With the epidemic of digital and social marketing has come a paradigm shift. Where once, creatives were given license to fit the medium to the message, these days briefs are often exclusively ‘digital’, no matter what’s being sold, or what’s the most effective way of selling it.
Technology in its various forms is the now firmly the medium, and technologists are becoming the messengers. Further down the line, if companies like Narrative Science prevail with their robot-generated copy, technology could take over completely, even from the technologists.
I believe this is detrimental for agencies, for the brands we represent, and if I’m right, eventually for these media themselves. That’s because brands (if we can call them that for much longer) will rail against what they view as marketing chaos, and return to the conventional channels in which they feel safe.
In Commonsense Direct & Digital Marketing, Drayton Bird makes a similar point about digital marketing. “It focuses on the means of communication, rather than the aim, which is better marketing. This in itself has led this kind of marketing to be dominated by technical experts, rather than marketers, with dire and costly results.”
Take the most dominant digital marketing medium of all, Facebook. Founded by a computer programmer, he and his company are technologists before anything else. Nothing wrong in that per se, except that as well as being the media owners, they are also heavily involved in the messaging. It’s rather like if a poster-site owner provided you with a rigid framework for your ad before you start writing it, therefore forcing you down the same predictable route as all their other advertisers.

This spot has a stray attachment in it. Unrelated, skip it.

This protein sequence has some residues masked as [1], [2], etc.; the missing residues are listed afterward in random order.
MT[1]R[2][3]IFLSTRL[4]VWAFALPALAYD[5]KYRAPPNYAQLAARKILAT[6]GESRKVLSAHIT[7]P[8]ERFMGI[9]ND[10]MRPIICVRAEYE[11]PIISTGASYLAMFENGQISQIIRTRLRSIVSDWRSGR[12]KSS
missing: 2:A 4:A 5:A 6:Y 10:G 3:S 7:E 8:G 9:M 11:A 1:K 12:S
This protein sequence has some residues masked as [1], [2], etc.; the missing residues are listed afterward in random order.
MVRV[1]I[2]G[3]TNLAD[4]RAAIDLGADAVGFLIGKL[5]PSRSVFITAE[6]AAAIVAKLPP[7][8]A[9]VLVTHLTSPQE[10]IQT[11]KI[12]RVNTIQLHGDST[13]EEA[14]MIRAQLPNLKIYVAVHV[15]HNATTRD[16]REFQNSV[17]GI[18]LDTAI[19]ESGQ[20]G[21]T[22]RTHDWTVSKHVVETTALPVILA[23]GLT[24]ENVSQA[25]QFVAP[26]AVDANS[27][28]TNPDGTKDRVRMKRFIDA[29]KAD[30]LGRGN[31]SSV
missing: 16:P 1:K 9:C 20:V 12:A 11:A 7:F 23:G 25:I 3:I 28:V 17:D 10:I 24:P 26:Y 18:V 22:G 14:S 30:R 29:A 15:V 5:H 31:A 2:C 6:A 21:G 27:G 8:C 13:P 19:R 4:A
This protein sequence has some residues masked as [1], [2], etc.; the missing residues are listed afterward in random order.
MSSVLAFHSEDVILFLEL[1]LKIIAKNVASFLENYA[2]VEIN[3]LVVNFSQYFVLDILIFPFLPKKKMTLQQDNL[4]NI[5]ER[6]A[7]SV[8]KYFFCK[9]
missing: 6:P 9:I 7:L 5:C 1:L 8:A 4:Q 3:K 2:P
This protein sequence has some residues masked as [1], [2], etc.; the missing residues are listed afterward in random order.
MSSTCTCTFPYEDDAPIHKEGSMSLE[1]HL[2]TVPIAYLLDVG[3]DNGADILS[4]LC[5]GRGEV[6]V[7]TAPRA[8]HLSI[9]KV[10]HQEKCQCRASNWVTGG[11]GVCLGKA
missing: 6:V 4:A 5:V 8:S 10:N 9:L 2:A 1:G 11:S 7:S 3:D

As I write, that route is ‘Social’, where a brand uses vehicles such as Facebook and Twitter to mingle with the public, with the objective of building an army of brand advocates. Stop for a moment, and consider the wisdom of this strategy. People tolerate a brand until it does something to cheese them off, and then they want their own back. Social platforms give them the means to wreak havoc immediately, with a captive audience of thousands of the brand’s followers to lap it up.
To give a microcosmic example, recently, I was on a major hotel chain’s Facebook page, where there was a self-congratulatory message from the chain about a hospitality award they’d won. Directly beneath, was a message from an irate guest, which started by asking the chain how they dare boast about winning an award, while he was enduring his second night without hot water in one of their hotels.
These two events were, of course, unrelated, but social media enables the disenchanted brand advocate to collide them with damaging effect, and on the same canvas.
Playing devil’s advocate, we should be cautious about labeling consumers as brand advocates just because they’ve liked or recommended something of ours, and/or are following our company. They may not see themselves or their friends as advocates at all, as the ongoing lawsuit against Facebook’s ‘Like’ ads suggests.
What’s more, I never saw brand advocates marching the streets in protest after the demise of the News of the World which, until shortly before its fall, probably had many thousands of followers, all of whom spontaneously combusted.
And what of the brands themselves? After all, this tidal wave of social activity is supposed to be for their benefit. The reality is that brands still spend considerably more on conventional advertising than on social media, mainly because they fear the amplification of the wrong kind of storytelling, like when United Airlines carelessly broke a passenger’s guitar, and the world laughed at them while viewing his viral response.
Nor can brands quantify the revenue from co-branding with the public, because as an industry we are unable to prove it to them, and therefore why we believe they should invest in it so heavily.
Right now, many brands view us as an industry rushing in where they fear to tread, or worse, one trying to drag them kicking and screaming into the social arena, unprepared and unable to cope.
We’ve all got a lot to learn.